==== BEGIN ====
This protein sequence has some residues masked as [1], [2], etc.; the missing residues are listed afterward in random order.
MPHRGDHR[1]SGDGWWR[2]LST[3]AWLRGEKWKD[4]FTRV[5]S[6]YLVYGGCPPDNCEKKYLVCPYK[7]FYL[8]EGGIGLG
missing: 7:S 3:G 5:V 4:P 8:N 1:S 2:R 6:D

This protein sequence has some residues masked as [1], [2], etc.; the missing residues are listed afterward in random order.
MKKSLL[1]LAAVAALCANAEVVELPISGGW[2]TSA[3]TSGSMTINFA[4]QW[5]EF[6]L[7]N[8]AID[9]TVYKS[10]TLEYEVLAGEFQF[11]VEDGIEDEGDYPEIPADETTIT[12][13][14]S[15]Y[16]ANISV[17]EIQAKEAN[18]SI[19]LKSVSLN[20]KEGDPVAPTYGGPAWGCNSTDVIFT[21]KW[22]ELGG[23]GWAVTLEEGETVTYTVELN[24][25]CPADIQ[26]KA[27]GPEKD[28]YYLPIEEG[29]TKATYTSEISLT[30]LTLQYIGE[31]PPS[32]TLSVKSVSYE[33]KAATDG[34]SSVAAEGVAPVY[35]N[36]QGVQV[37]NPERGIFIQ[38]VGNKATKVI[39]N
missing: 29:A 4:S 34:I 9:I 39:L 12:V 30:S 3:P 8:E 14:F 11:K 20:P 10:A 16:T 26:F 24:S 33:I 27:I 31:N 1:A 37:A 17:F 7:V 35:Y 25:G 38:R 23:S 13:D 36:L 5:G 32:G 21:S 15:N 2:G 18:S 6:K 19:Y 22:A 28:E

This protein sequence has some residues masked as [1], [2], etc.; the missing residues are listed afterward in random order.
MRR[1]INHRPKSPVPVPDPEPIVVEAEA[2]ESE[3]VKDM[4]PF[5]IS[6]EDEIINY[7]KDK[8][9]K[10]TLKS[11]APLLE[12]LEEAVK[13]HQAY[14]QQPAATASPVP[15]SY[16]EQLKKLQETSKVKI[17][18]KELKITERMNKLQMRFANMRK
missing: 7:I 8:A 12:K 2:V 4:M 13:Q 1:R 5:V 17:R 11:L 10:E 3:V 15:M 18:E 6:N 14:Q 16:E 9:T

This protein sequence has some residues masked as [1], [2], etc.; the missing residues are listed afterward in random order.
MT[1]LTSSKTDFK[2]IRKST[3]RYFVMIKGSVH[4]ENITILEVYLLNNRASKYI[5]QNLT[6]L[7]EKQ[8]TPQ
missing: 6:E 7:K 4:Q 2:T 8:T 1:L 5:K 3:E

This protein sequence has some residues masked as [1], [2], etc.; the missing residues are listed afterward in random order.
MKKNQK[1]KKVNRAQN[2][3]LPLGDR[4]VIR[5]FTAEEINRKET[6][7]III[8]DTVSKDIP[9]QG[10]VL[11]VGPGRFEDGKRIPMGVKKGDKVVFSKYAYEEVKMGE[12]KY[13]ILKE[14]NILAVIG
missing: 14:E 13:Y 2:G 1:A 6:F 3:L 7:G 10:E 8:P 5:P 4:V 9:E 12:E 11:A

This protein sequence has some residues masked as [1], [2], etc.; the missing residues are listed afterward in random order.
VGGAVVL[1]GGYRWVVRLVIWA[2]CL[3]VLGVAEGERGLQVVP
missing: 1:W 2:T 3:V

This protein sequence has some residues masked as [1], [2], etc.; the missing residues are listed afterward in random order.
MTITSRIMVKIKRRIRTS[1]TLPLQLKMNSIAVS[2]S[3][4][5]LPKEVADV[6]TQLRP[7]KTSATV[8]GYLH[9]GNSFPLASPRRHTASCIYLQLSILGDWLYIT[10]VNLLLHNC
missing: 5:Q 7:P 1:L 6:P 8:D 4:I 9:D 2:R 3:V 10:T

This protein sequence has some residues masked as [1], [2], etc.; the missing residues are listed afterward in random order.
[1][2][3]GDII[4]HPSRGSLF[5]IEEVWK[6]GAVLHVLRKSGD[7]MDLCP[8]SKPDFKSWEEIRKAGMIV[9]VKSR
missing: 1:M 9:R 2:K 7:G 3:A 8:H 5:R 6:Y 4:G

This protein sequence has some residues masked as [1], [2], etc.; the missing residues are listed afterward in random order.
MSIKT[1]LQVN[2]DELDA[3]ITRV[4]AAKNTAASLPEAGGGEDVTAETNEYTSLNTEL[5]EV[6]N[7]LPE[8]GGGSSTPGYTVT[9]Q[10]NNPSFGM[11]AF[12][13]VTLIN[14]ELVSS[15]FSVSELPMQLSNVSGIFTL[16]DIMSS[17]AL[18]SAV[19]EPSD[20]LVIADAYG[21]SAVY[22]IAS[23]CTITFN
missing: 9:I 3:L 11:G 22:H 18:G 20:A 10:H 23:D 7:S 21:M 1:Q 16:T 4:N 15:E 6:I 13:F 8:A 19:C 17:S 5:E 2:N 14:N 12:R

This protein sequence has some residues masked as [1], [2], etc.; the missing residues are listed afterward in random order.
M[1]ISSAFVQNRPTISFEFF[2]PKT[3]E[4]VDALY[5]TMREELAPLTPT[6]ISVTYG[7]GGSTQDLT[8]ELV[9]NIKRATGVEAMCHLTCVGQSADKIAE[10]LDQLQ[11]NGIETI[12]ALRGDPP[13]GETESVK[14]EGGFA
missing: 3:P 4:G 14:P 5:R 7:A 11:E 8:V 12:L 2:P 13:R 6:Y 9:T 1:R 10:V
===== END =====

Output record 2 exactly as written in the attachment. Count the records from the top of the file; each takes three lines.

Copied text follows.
This protein sequence has some residues masked as [1], [2], etc.; the missing residues are listed afterward in random order.
MKKSLL[1]LAAVAALCANAEVVELPISGGW[2]TSA[3]TSGSMTINFA[4]QW[5]EF[6]L[7]N[8]AID[9]TVYKS[10]TLEYEVLAGEFQF[11]VEDGIEDEGDYPEIPADETTIT[12][13][14]S[15]Y[16]ANISV[17]EIQAKEAN[18]SI[19]LKSVSLN[20]KEGDPVAPTYGGPAWGCNSTDVIFT[21]KW[22]ELGG[23]GWAVTLEEGETVTYTVELN[24][25]CPADIQ[26]KA[27]GPEKD[28]YYLPIEEG[29]TKATYTSEISLT[30]LTLQYIGE[31]PPS[32]TLSVKSVSYE[33]KAATDG[34]SSVAAEGVAPVY[35]N[36]QGVQV[37]NPERGIFIQ[38]VGNKATKVI[39]N
missing: 29:A 4:S 34:I 9:I 39:L 12:V 30:S 3:P 8:E 14:F 11:K 20:P 10:A 16:T 26:F 24:S 33:I 27:I 31:N 1:A 37:A 17:F 7:V 35:Y 25:G 38:R 23:S 13:D 36:L 5:G 32:G 21:S 15:N 2:G 18:S 6:K 19:Y 22:A 28:E